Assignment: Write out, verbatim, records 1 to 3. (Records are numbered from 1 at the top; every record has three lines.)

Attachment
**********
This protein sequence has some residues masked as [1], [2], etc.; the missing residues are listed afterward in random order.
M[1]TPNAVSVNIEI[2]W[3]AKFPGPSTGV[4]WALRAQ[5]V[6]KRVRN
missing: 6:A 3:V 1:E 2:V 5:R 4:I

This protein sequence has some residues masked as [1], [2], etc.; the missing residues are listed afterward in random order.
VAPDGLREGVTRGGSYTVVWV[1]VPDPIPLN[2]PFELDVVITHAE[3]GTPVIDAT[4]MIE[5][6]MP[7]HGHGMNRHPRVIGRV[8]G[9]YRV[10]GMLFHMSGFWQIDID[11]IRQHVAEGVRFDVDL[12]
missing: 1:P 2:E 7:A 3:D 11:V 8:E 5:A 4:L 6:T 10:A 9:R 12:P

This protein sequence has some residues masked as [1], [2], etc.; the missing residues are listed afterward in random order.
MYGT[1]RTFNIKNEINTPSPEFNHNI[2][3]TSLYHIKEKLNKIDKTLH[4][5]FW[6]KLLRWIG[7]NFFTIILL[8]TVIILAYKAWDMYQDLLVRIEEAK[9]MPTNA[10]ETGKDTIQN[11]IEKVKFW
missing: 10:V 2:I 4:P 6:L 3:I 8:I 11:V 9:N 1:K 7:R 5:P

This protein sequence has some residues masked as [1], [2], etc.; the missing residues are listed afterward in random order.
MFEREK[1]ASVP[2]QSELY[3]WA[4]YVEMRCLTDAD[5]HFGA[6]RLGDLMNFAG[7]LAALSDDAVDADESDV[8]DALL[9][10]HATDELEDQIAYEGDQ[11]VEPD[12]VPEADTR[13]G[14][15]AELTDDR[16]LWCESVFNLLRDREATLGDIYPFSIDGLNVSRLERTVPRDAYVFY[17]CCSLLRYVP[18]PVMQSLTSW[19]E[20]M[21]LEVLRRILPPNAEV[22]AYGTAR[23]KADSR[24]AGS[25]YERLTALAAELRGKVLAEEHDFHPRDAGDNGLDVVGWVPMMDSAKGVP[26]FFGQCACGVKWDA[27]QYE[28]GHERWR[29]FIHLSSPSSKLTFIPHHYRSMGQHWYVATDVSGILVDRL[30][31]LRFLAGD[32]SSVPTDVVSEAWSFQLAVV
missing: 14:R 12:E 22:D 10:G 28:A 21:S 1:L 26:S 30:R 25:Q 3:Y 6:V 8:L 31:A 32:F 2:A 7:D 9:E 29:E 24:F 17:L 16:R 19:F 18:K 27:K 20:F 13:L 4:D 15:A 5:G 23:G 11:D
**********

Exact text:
This protein sequence has some residues masked as [1], [2], etc.; the missing residues are listed afterward in random order.
M[1]TPNAVSVNIEI[2]W[3]AKFPGPSTGV[4]WALRAQ[5]V[6]KRVRN
missing: 6:A 3:V 1:E 2:V 5:R 4:I

This protein sequence has some residues masked as [1], [2], etc.; the missing residues are listed afterward in random order.
VAPDGLREGVTRGGSYTVVWV[1]VPDPIPLN[2]PFELDVVITHAE[3]GTPVIDAT[4]MIE[5][6]MP[7]HGHGMNRHPRVIGRV[8]G[9]YRV[10]GMLFHMSGFWQIDID[11]IRQHVAEGVRFDVDL[12]
missing: 1:P 2:E 7:A 3:D 11:V 8:E 5:A 4:L 6:T 10:A 9:R 12:P

This protein sequence has some residues masked as [1], [2], etc.; the missing residues are listed afterward in random order.
MYGT[1]RTFNIKNEINTPSPEFNHNI[2][3]TSLYHIKEKLNKIDKTLH[4][5]FW[6]KLLRWIG[7]NFFTIILL[8]TVIILAYKAWDMYQDLLVRIEEAK[9]MPTNA[10]ETGKDTIQN[11]IEKVKFW
missing: 10:V 2:I 4:P 6:L 3:I 8:I 11:V 9:N 1:K 7:R 5:P